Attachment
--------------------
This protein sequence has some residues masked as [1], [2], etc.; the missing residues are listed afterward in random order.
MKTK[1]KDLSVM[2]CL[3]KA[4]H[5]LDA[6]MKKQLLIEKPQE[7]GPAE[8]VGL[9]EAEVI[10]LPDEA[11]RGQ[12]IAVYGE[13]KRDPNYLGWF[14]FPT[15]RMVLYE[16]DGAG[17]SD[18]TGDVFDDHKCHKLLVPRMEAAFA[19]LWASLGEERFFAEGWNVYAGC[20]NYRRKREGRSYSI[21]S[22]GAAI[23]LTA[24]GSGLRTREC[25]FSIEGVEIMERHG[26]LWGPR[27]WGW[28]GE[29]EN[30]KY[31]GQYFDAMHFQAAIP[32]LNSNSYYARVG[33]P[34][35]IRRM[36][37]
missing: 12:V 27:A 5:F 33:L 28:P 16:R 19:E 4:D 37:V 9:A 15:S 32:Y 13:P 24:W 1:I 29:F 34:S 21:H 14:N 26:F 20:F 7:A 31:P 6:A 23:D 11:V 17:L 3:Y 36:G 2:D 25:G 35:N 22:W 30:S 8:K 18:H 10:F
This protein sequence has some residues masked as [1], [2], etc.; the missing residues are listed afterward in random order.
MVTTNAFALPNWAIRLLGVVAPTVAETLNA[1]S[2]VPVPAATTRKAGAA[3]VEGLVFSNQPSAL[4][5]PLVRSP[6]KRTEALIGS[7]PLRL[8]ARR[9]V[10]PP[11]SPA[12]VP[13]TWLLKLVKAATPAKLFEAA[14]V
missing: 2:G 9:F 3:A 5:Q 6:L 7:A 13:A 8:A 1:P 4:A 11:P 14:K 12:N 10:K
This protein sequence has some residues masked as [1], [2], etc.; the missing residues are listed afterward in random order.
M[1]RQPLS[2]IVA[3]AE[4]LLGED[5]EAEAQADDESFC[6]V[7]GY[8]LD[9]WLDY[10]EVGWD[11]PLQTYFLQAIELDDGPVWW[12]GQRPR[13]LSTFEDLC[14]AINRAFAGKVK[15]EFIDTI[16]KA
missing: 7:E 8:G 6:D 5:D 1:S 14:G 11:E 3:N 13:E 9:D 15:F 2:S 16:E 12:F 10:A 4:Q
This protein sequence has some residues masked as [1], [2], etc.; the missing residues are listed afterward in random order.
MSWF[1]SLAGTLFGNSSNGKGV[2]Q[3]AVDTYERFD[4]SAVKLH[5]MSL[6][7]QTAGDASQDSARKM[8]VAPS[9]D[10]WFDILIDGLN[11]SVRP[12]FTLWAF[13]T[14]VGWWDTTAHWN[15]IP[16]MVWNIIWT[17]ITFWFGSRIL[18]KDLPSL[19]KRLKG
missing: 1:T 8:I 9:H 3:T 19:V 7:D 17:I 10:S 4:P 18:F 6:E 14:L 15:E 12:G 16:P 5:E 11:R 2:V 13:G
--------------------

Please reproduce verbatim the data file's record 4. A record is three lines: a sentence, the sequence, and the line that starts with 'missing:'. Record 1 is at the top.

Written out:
This protein sequence has some residues masked as [1], [2], etc.; the missing residues are listed afterward in random order.
MSWF[1]SLAGTLFGNSSNGKGV[2]Q[3]AVDTYERFD[4]SAVKLH[5]MSL[6][7]QTAGDASQDSARKM[8]VAPS[9]D[10]WFDILIDGLN[11]SVRP[12]FTLWAF[13]T[14]VGWWDTTAHWN[15]IP[16]MVWNIIWT[17]ITFWFGSRIL[18]KDLPSL[19]KRLKG
missing: 1:T 8:I 9:H 3:T 19:V 7:D 17:I 10:S 4:P 18:F 6:E 14:L 15:E 12:G 16:P 5:E 11:R 2:V 13:G